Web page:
by Art Goodtimes | October 10, 2017 10:49 am
The Telluride Institute’s Ute Reconciliation program is hosting the Second Annual Indigenous Peoples Day in Telluride, in partnership with San Miguel County and the Telluride Historical Museum … “Following last year’s successful event, we wanted to continue the process of cultural healing and education that can lead us to a true reconciliation between Native-Americans and Euro-Americans,” said Art Goodtimes, program director … Three speakers will talk at the Telluride Historical Museum on Saturday, Oct. 7, starting at 4 p.m.: Peter Pino, former governor of the Zia Pueblo and board member of the Boulder-based Native American Rights Fund; Ernest House, Jr., director of the Colorado Commission on Indian Affairs; and Regina Lopez- Whiteskunk, Ute Indian Museum educator and former co-chair of the Bears Ears Inter-tribal Coalition … All three are scheduled to speak to classes at the Telluride Mountain School and Telluride Public School on Friday, Oct. 6 … The museum event is free, although donations to continue TI’s cultural outreach programs are encouraged. Two Ute Youth Ski Days are in planning among the Ute Mountain Ute Tribe, TI and the Telluride Ski & Golf, one in December and another in March. We could use help from volunteers to provide for lodging and general assistance with ski plans for Ute youth from the Ute Mountain Ute Tribe in Towaoc. Please contact me at shroompa@ gmail.com if you are interested in assisting. … Started by San Miguel County last year, Indigenous Peoples Day is being provided county funding to match private funding raised by the Telluride Institute and is delegating administrative responsibilities to the Institute this year, in cooperation with the Telluride Historical Museum’s providing a venue.
PETER PINO … He is a former governor and war chief of the Pueblo of Zia. He has a master’s in Business Administration (1975) from the University of New Mexico. From 1977-2014, Peter served as the Pueblo of Zia tribal administrator and treasurer. He is a traditional spiritual leader, holding a lifetime appointment as one of the tribe’s Keeper of Songs. He is also a traditional craftsman who tans deer hides and makes moccasins, bows, arrows, digging sticks, rabbit sticks, rock art and bone tools, using the techniques employed by his Puebloan ancestors. His archaeological interests have led him to committee and board commitments with Crow Canyon Archaeological Center and Mesa Verde National Park. He is also the first Native American to serve as a commissioner for the New Mexico Game and Fish Commission; his term ended in January 2007 … As tribal administrator Peter presided over the return of more than 56,000 acres of Zia Pueblo tribal ancestral lands re-incorporated into Pueblo Trust lands from various federal, state, local and private agencies. He was also instrumental in establishing the Ojito Wilderness in conjunction with the U.S. Congress (2005) and the U.S. Bureau of Land Management (2012)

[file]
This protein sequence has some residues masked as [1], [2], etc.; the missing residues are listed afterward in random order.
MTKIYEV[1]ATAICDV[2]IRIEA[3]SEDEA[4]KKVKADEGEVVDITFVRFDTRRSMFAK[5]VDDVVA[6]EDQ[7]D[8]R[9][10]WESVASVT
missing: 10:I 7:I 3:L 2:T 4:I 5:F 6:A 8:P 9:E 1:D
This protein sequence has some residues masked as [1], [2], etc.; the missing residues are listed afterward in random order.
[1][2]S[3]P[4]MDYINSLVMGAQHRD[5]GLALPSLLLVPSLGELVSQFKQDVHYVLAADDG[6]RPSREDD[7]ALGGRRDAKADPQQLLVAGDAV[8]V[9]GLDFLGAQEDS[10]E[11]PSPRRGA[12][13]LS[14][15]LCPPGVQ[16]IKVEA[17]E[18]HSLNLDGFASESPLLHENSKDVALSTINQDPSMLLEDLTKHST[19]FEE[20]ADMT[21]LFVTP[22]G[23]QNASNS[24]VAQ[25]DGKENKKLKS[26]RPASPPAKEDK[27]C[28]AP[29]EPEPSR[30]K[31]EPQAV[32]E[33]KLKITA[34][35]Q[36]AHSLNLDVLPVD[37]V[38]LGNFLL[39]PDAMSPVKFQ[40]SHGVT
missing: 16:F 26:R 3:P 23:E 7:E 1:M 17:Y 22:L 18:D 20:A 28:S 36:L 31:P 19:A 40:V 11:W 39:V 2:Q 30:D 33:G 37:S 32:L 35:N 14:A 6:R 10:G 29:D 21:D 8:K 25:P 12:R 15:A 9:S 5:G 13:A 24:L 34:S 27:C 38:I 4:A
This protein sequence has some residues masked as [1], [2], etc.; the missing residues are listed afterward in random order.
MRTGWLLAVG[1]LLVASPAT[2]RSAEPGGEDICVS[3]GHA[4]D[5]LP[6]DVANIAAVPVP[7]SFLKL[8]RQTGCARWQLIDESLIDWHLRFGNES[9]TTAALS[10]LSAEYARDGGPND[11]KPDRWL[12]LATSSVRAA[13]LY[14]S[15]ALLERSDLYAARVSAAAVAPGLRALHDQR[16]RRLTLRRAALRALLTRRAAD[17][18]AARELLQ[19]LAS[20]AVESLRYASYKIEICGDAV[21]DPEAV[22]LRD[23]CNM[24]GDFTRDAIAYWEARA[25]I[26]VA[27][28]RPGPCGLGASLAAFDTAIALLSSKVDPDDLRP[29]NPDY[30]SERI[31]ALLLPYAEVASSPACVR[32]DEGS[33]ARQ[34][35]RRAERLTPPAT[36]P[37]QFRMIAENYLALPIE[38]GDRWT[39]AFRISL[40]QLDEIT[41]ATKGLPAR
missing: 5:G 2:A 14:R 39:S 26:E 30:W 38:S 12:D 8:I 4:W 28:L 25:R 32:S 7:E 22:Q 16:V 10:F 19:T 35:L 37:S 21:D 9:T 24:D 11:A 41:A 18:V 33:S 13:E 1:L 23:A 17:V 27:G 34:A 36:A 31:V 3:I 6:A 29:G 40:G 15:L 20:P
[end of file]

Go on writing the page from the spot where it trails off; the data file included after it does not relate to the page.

ERNEST HOUSE, JR … As executive director for the Colorado Commission of Indian Affairs (CCIA), Ernest maintains communication among the Southern Ute Indian Tribe, the Ute Mountain Ute Indian Tribe, and other American Indian organizations, state agencies and affiliated groups. Ernest works closely with Gov. John Hickenlooper, Lt. Gov. Donna Lynne, and CCIA members to maintain a government- to-government relationship between the State of Colorado and tribal governments … Ernest is an enrolled member of the Ute Mountain Ute Tribe in Towaoc. He previously held the position of executive director from 2005- 2010. Ernest is a 2012 American Marshall Memorial Fellow, 2013 Denver Business Journal Forty under 40 awardee, and 2015 President’s Award recipient from History Colorado for his great service to Tribes and historic preservation in Colorado. He currently serves on the Fort Lewis College Board of Trustees, the Mesa Verde Foundation, and the Global Livingston Institute. He holds a rich tradition in his position as son of the late Ernest House, Sr., a long-time tribal leader for the Ute Mountain Ute Tribe and great-grandson of Chief Jack House, the last hereditary chief of the Ute Mountain Ute Tribe.